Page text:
“Let us organise”: a letter to the Momentum NC from Momentum supporters in Northern Ireland


Dear comrades,

As members of the Labour Party Northern Ireland (LPNI), we are writing to make the case for Momentum to actively organise in Northern Ireland. As things stand, whilst there are many individual members of Momentum living in Northern Ireland, Momentum has no organised presence in the region. Furthermore, Momentum’s current policy on Northern Ireland is based on false information, specifically, that the Labour Party itself does not organise in Northern Ireland. The first National Committee meeting in February resolved:

“Members and affiliated supporters of the Labour Party may join Momentum as individuals wherever they live. However, in line with the policy of the Labour Party and for the same reasons, Momentum will not organise at a local level in Northern Ireland.”

As a Constituency Labour Party of UK Labour, we meet regularly, decide on policies, campaign on issues and send delegates to conference, but are unable to vote for Labour Party candidates in any election: local, General, European or Stormont Assembly. We have nine local branches and, increasingly, ward-level organising committees and have the largest membership of any political party in the region. The LPNI plays an important role in Northern Ireland campaigning for marriage equality (blocked by the Democratic Unionist Party) and for reproductive rights (abortions are not allowed even in the instance of rape, incest, foetal abnormality or risk to a woman’s health). Nevertheless, we are forced to vote for local ethno-sectarian parties in the absence of a Labour Party alternative. Sectarianism is therefore exacerbated.

Moreover, the Party has grown rapidly since Jeremy Corbyn’s leadership campaign in 2015, from 350 to over 3000 members and supporters. As you would expect, the new members are strongly motivated by the politics that Corbyn’s leadership promotes. When we held a nomination meeting this summer, the vote was 70:30 in favour of Corbyn (121 for Corbyn, 14 for Smith and 33 abstentions), which mirrored his share of the actual vote some weeks later. However, our membership is largely very new and so the majority of our 3000 members were denied a vote in the latest leadership election (around 700 votes were cast). Had these new members voted, we would have expected support for Corbyn to have come in at more than 80%.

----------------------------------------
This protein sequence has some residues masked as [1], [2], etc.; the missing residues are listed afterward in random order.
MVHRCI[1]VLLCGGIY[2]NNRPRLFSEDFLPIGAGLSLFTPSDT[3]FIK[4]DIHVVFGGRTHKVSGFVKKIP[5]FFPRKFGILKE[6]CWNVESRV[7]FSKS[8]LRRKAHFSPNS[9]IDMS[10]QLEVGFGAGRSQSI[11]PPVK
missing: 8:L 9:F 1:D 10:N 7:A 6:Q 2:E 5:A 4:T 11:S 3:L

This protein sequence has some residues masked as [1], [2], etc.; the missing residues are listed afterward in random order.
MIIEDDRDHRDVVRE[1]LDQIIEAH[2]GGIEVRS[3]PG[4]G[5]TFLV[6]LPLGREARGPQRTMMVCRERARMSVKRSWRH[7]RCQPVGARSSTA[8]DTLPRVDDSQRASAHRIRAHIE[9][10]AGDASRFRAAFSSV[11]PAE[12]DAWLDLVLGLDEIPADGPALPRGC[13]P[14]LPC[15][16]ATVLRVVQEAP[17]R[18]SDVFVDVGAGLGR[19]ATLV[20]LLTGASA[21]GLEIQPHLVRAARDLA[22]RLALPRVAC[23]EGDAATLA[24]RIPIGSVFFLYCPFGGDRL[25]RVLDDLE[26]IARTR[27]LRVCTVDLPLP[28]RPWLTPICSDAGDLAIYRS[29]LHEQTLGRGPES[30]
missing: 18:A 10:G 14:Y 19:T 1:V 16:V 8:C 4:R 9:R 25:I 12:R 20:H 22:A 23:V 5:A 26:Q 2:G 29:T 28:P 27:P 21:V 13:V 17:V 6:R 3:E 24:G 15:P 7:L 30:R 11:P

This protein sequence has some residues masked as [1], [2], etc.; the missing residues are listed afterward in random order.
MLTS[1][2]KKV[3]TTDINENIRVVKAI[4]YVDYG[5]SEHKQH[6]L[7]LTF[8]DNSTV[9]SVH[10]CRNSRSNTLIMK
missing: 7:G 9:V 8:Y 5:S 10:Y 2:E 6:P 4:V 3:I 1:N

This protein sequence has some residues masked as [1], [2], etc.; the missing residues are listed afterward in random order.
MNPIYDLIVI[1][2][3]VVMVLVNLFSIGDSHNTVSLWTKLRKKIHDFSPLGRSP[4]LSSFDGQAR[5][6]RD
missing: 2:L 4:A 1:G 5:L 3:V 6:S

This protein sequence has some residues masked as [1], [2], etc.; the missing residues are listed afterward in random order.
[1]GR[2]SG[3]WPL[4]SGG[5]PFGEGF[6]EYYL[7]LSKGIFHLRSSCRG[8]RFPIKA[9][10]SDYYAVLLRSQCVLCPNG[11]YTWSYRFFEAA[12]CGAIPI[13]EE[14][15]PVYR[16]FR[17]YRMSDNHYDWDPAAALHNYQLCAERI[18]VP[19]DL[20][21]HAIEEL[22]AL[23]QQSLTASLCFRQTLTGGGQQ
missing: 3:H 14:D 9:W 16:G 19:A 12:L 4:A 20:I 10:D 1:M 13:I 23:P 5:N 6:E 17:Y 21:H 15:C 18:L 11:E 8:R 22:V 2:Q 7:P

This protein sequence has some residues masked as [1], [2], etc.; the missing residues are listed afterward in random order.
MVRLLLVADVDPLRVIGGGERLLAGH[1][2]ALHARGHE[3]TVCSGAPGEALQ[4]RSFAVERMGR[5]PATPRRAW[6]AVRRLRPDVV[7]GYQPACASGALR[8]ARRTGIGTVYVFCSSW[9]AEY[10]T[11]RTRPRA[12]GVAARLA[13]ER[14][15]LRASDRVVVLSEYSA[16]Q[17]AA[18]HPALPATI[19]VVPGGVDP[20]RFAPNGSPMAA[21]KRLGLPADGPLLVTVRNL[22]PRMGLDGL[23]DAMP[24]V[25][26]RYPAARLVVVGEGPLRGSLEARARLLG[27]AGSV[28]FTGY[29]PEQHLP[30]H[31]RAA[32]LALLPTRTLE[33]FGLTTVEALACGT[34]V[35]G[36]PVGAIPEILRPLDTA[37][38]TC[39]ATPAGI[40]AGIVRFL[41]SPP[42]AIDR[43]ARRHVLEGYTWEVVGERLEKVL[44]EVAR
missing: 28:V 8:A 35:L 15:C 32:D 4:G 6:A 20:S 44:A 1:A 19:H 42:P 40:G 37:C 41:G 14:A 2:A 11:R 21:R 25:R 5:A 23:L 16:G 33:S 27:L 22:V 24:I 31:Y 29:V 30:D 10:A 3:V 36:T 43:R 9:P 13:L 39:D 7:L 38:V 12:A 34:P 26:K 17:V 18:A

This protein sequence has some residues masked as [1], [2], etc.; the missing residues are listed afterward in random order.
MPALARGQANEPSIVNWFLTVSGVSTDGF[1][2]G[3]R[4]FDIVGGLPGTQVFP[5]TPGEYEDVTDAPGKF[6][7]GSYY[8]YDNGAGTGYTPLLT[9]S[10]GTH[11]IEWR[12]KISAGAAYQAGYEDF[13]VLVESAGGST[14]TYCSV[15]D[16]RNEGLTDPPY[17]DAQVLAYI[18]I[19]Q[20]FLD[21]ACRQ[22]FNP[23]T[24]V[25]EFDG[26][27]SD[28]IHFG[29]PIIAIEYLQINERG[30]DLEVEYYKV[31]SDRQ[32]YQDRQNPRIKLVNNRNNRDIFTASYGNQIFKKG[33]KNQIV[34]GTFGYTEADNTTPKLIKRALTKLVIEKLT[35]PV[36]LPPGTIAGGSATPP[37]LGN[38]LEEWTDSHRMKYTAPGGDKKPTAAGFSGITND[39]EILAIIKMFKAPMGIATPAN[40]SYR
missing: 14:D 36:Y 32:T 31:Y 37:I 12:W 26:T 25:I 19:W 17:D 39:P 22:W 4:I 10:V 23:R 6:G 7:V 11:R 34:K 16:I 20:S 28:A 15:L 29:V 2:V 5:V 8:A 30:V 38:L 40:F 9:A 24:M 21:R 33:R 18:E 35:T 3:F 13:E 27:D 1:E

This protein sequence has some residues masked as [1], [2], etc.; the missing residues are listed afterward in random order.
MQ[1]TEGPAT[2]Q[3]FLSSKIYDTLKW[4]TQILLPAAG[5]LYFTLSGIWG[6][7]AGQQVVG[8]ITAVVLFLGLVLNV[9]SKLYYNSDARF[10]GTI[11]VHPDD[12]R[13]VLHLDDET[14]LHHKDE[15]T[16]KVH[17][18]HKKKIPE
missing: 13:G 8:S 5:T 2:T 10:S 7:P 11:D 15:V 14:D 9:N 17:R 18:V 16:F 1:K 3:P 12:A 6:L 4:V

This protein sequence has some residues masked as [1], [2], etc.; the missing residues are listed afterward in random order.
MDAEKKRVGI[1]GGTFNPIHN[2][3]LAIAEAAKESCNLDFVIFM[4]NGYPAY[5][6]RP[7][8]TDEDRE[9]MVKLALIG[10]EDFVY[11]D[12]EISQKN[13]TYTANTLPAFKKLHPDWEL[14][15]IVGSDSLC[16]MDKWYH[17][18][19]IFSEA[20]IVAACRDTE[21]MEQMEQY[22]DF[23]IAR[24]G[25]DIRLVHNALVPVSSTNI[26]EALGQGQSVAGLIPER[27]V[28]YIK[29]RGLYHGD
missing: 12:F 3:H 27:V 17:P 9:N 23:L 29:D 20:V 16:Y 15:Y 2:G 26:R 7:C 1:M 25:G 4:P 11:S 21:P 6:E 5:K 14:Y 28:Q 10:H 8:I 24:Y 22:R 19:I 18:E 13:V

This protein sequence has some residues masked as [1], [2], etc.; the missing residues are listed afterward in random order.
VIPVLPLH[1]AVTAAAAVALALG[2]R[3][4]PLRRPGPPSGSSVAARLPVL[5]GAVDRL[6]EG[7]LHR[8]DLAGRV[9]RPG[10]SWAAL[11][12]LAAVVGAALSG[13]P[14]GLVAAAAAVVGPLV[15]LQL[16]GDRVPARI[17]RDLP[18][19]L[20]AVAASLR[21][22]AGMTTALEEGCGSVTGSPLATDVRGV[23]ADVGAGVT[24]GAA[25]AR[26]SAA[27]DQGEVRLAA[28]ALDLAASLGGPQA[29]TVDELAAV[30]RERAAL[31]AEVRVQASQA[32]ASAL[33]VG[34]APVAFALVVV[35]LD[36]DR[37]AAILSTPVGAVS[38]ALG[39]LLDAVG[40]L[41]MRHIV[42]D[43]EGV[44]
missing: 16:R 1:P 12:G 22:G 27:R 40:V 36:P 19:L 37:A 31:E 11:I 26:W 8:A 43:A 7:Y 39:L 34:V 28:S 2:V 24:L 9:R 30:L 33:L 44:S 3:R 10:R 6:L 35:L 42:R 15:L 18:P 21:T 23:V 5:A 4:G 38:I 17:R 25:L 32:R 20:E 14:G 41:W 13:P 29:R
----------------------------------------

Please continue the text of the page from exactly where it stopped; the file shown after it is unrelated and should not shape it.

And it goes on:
So, the LPNI membership is strongly motivated by Corbyn’s leadership and can make a significant contribution to advancing those progressive politics as part of the wider Momentum movement. Momentum organisation would help LPNI members to:

1. Convert new members, drawn to the Party by Corbyn, into activists through use of the Momentum brand.
2. Build better connections between grassroots LP activism in Northern Ireland and the rest of the UK, to achieve common goals.

Furthermore, Labour Party members frequently move between Northern Ireland and other parts of the UK and wish to continue their activities within Momentum, this region should be brought into the fold so that we do not lose valuable activists where there is a void.

We understand that traditionally some parts of the Left has been antithetical to Labour Party organisation in Northern Ireland. However, the facts of the matter are that thousands of Northern Irish people have joined Labour and are seeking their political representation. These people come from both communities, different political traditions but are united by their demand for a left-wing alternative to sectarian politics. They also need a political party that does not discriminate against women and the gay community. Many Northern Irish people are members of affiliated trade unions and, again, find themselves disenfranchised from the political representation they might expect. Whilst the Social Democratic and Labour Party is often described as a ‘sister party’, its spokespeople have regularly opposed a woman’s right to choose and, moreover, they do not attract support from across the sectarian divide.

Peter Dynes (executive committee officer, LPNI)
Marguerite Falloona (member, Belfast branch, LPNI)
Phil Kelly (executive committee officer, LPNI)
Leonie Hannan (vice-chair, Belfast branch, LPNI)
Kathryn Johnston (vice-chair, executive committee, LPNI)
Richard Margerison (member, North Down, LPNI)
William O’Gorman (member, Belfast branch, LPNI)
Mary Sheen (executive committee officer, LPNI)
Andy Ward (secretary, Belfast branch, LPNI)


(For an interview with Leonie Hannan, see here)


  1. Totally agree, as a Labour Party and Bfawu Union member in Belfast we need to “officially” be able to stand candidates in elections particularly council and assembly.
    Labour offers a true anti austerity, non sectarian alternative particularly to the young “non” voters of whom there many, but many seeking an alternative to the political partys here and their baggage of yesteryear.
    I believe the Labour Party can offer a hope. JC4PM.

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